Alternatively, according to an exemplary method of the present invention an absolute fuel quantity may be determined based on the following relationship:
F stands for the value 14, 7 (stoichiometric air ratio), mKB represents the fuel mass at which the burner is operated.
An additional exemplary method according to the present invention may be distinguished in that it may be used for diagnosing the fuel path. More specifically, this exemplary embodiment may provide for the measured fuel quantity to be compared to a predefined value, and for a deviation of the measured fuel quantity from the predefined value that exceeds a threshold value to produce an error message signaling a fault in the fuel supply of the burner. With the aid of this exemplary embodiment, an error function of the fuel path may be detected. It is believed that a diagnosis of the fuel path for a burner in the exhaust-gas system of an internal combustion engine has not been known heretofore.
Another exemplary embodiment may be distinguished in that the fuel supply to the burner may be regulated in a closed loop control circuit, a controlled variable for adjusting the fuel-air ratio being formed with the aid of the measured first oxygen concentration and the measured second oxygen concentration.
With the aid of this exemplary embodiment, the fuel supply to the burner may be adjusted for optimal operation of the burner, with respect to emission values and heating efficiency. The aforementioned relationships for λB and mKB may allow a precalculation of the effect of a change of controlled variable mKB on the total lambda value λges, which may be detected by a sensor as a measure of the oxygen concentration C2 and, thus, be controlled. The exemplary embodiments described heretofore may assume operational lambda sensors for measuring the oxygen concentrations C1 and C2.
Another exemplary embodiment of the present invention may allow an optimal fuel metering for the firing of the burner. Since the firing of the burner may occur early in connection with a start of the internal combustion engine, the exhaust-gas sensors may not yet be operational at this time, so that a direct correction of the ignition lambda value, which may occur even before the firing of the burner, may not be implemented. According to an exemplary embodiment of the present invention, the relative or absolute fuel quantity at which the burner is operated in a first operating phase may be determined and compared to a predefined setpoint value. Furthermore, a correction value representing a measure of the faulty adaptation of the fuel supply in the first operating phase, may be formed from the deviation of the measured fuel quantity from the setpoint value. At the beginning of a further operating phase, this correction value obtained during a preceding operating phase may be used to correct the fuel supply to the burner, in the sense of setting a desired, ideally optimal, lambda value for the firing of the burner.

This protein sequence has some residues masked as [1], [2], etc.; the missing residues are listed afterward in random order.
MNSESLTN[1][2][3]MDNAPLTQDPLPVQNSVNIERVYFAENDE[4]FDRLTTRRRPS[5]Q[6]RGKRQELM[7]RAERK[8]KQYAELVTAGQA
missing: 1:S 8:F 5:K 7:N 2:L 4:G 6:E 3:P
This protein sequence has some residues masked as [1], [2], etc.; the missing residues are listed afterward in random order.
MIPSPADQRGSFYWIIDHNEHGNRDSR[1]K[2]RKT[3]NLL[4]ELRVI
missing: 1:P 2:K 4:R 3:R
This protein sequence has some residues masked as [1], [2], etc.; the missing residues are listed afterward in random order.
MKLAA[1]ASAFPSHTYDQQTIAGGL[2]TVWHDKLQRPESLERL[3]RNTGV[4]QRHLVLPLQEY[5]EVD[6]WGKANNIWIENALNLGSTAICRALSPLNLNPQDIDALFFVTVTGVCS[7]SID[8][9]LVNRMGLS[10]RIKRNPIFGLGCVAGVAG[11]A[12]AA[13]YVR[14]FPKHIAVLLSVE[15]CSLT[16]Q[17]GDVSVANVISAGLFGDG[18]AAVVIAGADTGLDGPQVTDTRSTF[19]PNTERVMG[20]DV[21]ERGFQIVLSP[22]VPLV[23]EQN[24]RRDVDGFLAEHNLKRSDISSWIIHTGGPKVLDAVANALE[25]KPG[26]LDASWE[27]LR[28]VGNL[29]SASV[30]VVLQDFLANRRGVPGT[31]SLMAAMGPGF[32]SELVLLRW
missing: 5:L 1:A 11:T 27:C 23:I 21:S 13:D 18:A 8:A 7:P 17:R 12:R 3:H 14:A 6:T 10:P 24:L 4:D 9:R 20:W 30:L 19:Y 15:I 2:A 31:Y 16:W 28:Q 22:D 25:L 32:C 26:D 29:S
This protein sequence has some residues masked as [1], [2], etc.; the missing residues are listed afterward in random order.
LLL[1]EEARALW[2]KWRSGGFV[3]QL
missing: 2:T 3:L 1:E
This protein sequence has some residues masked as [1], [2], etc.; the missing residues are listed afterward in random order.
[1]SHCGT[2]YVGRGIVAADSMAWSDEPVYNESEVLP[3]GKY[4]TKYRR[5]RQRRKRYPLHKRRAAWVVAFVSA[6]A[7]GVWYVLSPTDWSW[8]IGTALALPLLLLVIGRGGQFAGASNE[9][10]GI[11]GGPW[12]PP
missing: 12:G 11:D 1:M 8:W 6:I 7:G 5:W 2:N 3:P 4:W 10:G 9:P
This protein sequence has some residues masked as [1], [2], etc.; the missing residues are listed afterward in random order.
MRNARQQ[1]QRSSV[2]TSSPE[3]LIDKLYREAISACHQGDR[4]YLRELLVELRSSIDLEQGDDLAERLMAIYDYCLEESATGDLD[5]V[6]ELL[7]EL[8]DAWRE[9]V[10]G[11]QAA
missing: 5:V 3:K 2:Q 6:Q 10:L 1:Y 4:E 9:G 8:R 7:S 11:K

An exemplary embodiment of the present invention may also be directed to a control device for implementing at least one of the afore-mentioned exemplary methods and/or one of the exemplary embodiments.
Numeral 10 in
The proportion of fuel and air during combustion of the combustion-chamber fill may be determined retroactively by measuring the residual oxygen contents in the exhaust gas of the combusted combustion-chamber fill. This is accomplished by a first lambda sensor 56, which is positioned so that it is exposed to the exhaust gas of combustion chambers 40, but not to the exhaust gas of burner 14.
A second lambda sensor 58 is positioned to detect an average oxygen concentration in the exhaust gas after the mixing of the exhaust gas from combustion chambers 40 of internal combustion engine 10 and burner 14. For this purpose, second lambda sensor 58 may be positioned behind catalytic converter 16, as shown. Alternatively, it may also be located within catalytic converter 16. It is believed that it should be located downstream from the location where the exhaust gases of burner 14 and of internal combustion engine 10 are intermixed.
According to the representation of
Examples of additional input variables are rotational speed n of the crankshaft of internal combustion engine 10, the temperature of the intake air, the pressure in the intake manifold, the temperature of the cooling water, etc. The actuators which may be required are shown in FIG. 1. These include fuel injector 48, spark plug 50, fuel valve 34, blower 22, valve 26 and spark plug 36. Following a cold start of the internal combustion engine, burner 14 is operated to heat up catalytic converter 16.
An element of the exemplary embodiment and/or method according to the present invention provides for determining this fuel quantity K as a function of the measured oxygen concentration C1 and C2. In one case, it may be determined, for instance, whether oxygen concentration C2 is higher or lower than oxygen concentration C1. If oxygen concentration C2 is higher than oxygen concentration C1, burner 14 was operated with a fuel-air mixture that contained less fuel than used in internal combustion engine 10. However, if oxygen concentration C2 is lower than oxygen concentration C1, burner 14 has been operated with a fuel-air mixture that contained more fuel than that in internal combustion engine 10. In this manner, this exemplary embodiment of the present invention may allow a conclusion as to whether the fuel quantity at which burner 14 is operated has an increasing or decreasing effect on the oxygen concentration in the exhaust gas. After running through mark B, a further processing is implemented within the framework of the main program.